Our 5th grade Social Studies curriculum was focused on United States History, through the Civil War.

To supplement the curriculum, I used historical fiction novels during our reading class to broaden the students’ knowledge, perspective and (hopefully) interest in the time period.

101 Ways to Show What You KnowTypically I’d have the students put together some sort of project (video, speech, long – any of the Ways to Show What They Know), which gave them opportunities to connect the fiction with what they were learning about the actual history.

To focus on the reading skills, I used these Historical Reading Assignment Options. Giving them options for assignments made it really easy to differentiate. Since not all of the students were doing the same work at the same time, I could make adaptations (allowing more time, simplifying requirements, providing additional resources, etc.) without it being obvious to other students. The options also gave kids a chance to draw if they liked to draw, to write if they preferred to write and to otherwise be more engaged in their work.

Printable: Historical Fiction Reading Assignments
Printable: Historical Fiction Reading Assignments

We’d start the unit with a blank calendar for the weeks of the unit, and I worked with the kids so they could schedule for themselves when they’d do each assignment in order to have everything done by the final due date. I think they learned a tremendous amount from this process, particularly about time management and study skills. We did units like this several times during the year so they kids got better at judging how long assignments would take, how much time they’d need – skills they will use in every class and every job they ever have.

At the beginning of the unit, I would introduce four or five novels. I’d talk about the basics: the number of pages, the level of text complexity, a short description of the plot. Then the students could look a the choices, confer with friends and then each chose which book they wanted to read.

When I was in school, I disliked almost every book I was required to read, even though I loved reading, so I tried to give my students options as often as possible here too. I loved that no matter which books they picked, they all got useful, interesting information from their reading so they all had something to share.

Our Choices for American Revolution Historical Fiction:

1. “George Washington’s Socks” by Elvira Woodruff

This was the easiest-to-read option. It’s sort of fantasy-meets-historical fiction: two kids from modern day end up in a rowboat that transports them back to the night that Washington and his men crossed the Delaware River. The book does explain well about some of the differences in daily life during that time, and the kids who read it learned details about Washington that they got to share with the rest of the class.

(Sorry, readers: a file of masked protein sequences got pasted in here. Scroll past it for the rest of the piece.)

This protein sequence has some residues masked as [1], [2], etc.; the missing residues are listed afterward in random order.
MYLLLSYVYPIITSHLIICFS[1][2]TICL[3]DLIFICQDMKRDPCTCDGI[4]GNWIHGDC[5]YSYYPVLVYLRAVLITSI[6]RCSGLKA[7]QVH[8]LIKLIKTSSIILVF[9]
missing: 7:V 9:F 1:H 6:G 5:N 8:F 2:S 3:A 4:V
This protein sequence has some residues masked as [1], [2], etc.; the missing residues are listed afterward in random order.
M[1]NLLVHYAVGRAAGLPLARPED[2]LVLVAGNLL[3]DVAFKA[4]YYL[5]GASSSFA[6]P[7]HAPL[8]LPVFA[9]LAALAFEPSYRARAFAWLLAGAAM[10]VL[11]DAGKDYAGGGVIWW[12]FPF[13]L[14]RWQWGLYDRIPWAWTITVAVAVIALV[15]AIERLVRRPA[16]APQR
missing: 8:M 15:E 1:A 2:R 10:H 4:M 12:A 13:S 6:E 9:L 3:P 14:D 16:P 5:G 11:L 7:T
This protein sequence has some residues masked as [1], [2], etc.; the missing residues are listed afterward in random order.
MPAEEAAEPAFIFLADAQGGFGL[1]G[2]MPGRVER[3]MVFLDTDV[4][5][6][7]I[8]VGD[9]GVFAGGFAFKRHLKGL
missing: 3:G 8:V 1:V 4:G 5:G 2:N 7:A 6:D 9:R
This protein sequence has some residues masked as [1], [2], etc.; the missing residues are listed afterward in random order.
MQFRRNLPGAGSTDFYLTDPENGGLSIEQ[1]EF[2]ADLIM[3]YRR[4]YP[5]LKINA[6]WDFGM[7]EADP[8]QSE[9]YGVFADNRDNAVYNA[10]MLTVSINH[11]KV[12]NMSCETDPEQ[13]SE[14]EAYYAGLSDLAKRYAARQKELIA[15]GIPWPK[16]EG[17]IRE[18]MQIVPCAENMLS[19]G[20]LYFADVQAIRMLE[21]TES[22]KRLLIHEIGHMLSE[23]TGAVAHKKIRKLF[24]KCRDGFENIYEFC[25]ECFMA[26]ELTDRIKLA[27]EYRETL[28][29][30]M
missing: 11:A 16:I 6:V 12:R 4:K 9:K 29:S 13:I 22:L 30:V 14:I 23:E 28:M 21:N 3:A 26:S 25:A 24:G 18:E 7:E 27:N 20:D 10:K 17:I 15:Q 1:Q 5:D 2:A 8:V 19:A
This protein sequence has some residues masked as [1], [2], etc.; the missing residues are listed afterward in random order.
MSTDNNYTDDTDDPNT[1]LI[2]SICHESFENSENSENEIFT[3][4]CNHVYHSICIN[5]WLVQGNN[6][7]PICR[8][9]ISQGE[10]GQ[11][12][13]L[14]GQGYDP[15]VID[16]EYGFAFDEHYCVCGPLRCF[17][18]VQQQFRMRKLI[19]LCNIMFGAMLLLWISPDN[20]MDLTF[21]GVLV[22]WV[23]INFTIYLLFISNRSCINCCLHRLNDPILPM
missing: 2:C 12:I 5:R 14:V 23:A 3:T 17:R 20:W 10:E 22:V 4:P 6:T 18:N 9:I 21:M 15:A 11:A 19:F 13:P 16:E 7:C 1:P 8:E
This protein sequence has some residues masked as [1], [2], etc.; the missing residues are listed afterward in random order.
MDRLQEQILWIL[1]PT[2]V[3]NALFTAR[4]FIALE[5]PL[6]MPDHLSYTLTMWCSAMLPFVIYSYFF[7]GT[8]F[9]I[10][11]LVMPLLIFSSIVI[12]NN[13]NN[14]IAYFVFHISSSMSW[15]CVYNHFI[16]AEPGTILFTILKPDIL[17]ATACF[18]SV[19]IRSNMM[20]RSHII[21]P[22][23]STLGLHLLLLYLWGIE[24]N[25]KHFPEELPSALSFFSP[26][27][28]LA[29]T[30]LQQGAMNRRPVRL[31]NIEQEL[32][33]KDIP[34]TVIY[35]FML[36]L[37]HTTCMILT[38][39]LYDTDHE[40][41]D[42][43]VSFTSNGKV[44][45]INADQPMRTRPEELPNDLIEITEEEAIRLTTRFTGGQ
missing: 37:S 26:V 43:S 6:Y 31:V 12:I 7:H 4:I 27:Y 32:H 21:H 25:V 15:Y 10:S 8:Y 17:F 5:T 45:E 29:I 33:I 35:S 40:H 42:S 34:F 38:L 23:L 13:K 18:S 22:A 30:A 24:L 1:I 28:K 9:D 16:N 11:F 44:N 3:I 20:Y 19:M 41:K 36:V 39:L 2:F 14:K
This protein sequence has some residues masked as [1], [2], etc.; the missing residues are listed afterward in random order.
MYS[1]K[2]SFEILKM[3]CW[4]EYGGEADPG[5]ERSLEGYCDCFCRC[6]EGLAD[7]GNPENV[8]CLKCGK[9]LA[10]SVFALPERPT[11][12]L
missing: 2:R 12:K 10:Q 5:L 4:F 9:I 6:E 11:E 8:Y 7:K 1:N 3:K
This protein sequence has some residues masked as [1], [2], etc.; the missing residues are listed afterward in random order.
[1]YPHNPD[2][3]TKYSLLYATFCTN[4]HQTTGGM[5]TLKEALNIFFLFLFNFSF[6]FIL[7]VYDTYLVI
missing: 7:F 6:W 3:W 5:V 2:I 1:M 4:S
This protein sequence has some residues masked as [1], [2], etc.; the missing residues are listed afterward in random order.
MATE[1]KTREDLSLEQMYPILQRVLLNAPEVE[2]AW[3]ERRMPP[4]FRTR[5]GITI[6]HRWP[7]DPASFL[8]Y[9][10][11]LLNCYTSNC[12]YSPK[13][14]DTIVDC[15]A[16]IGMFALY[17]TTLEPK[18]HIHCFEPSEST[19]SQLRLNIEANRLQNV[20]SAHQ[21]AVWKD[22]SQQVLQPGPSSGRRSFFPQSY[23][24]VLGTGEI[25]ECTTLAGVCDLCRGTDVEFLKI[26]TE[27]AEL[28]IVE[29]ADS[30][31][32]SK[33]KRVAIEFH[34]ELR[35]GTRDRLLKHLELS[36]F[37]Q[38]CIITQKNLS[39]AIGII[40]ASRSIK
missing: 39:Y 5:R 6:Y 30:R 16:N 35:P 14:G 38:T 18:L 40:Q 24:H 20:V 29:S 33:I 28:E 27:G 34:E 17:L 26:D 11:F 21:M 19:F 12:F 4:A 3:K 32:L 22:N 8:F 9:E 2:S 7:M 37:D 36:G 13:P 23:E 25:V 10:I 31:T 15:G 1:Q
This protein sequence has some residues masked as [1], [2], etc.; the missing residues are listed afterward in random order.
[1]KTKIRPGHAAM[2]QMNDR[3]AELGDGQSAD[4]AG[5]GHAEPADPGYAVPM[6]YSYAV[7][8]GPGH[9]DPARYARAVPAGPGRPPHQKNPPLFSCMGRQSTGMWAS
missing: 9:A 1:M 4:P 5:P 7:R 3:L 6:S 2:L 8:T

2. “The Fighting Ground” by Avi

Tells the story of a 13-year-old who wants to fight the British, like his brother and cousin are doing. This book tended to be popular with the boys. It was a good book for looking at setting and character choices, and the kids like that it was full of action.

 

 

 

 

3. “War Comes to Willy Freeman” by James Lincoln Collier and Christopher Collier

After her father is killed and her mother is captured, Willy disquises herself as a boy and sets out to find her. Lots of action. The female lead made it most popular with the girls.

 

 

 

 

 

4. “Fever 1793” by Laurie Halse Anderson

Set after the revolution, this story tells of a girl living in Philedelphia during the yellow fever epidemic in the summer of 1793. Lots of details about the time period and what daily life was like and what difficulties the new Americans faced. A descriptive and interesting story.

 

 

 

 

5. “My Brother Sam is Dead” by James Lincoln Collier

This novel, a Newberry Honor Award Winner, was definitely the most challenging to read, both because of the reading level and because of the emotional content. Only a handful of my students ever chose to read it, but the ones who did loved it.

 

 

 

 

 

 

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American Revolution Historical Fiction
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2 thoughts on “American Revolution Historical Fiction

  • April 26, 2015 at 7:13 pm
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    I just wanted to let you know that there is a mistake on Historical Fiction Reading Assignments document letter D…you have wrote and I think you want write…

    Reply
    • August 22, 2015 at 12:15 pm
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      Thank you so much for letting me know!

      Reply

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